Allocating the Costs of Harm to Whom They Are Due: Modifying the Collateral Source Rule after Health Care Reform
For decades, the collateral source rule has been a target of tort reform on both state and national levels.1 The rule, which at common law prohibits the introduction of evidence regarding collateral payments received by the claimant in a suit for damages, has sparked a long-standing debate. Its proponents cite its potential to align the costs of injury with tortfeasors and to deter tortious conduct, while its opponents claim that the rule results in double recovery for claimants and inflated insurance costs. The result of this debate has been varied treatment of the rule, with some states following the common law rule, some limiting its application, and some abrogating it in full. Calls for tort reform have been widely influential throughout the states. Most states have already limited or abrogated the rule, and it is possible that other states as well as the federal government may follow suit.
The application of the collateral source rule has become more complicated since the passage of the Patient Protection and Affordable Care Act, which contains a provision establishing an individual mandate to obtain health insurance. While the insured plaintiff may have benefitted from the collateral source rule before the Affordable Care Act was passed, now an uninsured claimant may benefit under the rule. Under the common law collateral source rule, evidence that a plaintiff has chosen to shirk his obligation to purchase insurance must be excluded. The rule’s ban of insurance evidence may have the result of protecting—as opposed to penalizing—uninsured claimants. The decision to forgo insurance that may have covered the uninsured claimants’ medical expenses is hidden from the jury, whose members presumably have complied with the mandate. Under the new health care law, both insured and uninsured plaintiffs stand to gain from the use of the collateral source rule. This outcome may provide an additional incentive for states and the federal government to limit or change the common law rule.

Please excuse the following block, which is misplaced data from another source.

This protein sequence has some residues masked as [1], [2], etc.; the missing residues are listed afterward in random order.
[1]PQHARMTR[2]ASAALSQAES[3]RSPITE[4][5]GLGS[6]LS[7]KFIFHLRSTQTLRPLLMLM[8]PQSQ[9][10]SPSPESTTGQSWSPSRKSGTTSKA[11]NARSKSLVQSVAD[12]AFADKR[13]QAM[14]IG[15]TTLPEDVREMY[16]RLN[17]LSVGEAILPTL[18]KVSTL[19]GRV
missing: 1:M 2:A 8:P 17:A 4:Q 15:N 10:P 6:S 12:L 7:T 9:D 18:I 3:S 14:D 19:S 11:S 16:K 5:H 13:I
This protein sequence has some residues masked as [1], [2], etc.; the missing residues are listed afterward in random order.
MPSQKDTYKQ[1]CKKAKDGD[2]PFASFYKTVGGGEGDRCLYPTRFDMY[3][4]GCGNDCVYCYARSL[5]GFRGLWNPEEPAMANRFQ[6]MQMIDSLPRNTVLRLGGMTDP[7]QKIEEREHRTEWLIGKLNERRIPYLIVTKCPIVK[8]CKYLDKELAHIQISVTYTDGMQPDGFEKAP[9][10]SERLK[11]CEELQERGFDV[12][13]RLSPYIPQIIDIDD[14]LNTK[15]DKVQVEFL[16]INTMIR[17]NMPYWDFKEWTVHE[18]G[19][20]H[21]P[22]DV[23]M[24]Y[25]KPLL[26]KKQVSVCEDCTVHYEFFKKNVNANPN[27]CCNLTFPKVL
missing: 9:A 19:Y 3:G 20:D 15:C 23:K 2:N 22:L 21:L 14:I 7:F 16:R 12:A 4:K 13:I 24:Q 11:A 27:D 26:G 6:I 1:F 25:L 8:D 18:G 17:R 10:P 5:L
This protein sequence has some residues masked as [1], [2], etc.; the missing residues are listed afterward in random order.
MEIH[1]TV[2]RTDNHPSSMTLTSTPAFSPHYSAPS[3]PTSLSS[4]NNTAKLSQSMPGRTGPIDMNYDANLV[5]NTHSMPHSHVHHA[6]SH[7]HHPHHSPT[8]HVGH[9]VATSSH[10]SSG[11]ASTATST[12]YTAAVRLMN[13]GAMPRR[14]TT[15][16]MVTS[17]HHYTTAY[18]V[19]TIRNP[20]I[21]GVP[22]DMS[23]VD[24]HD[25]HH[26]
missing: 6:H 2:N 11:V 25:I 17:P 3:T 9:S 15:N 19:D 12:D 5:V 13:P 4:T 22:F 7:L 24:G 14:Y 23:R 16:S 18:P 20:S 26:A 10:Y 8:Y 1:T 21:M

Although commentators have put forth many arguments both supporting and opposing the use of the collateral source rule, they have proposed fewer models for its revision. This Comment will provide a model for updating and partially abrogating the collateral source rule in personal injury cases. It will examine the effect that the model will have on the outcome of these cases and the fulfillment of new policy goals in the wake of health care reform. Part I will explain the current state of the collateral source rule and will provide an overview of how it has been changed across the states. Part II will summarize the debate surrounding the elimination of the rule. Part III will address how the Affordable Care Act has changed this debate. Part IV will evaluate the consequences of modifying the collateral source rule in personal injury cases. Finally, Part V will provide a model for limiting the rule.
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Edward K. Cheng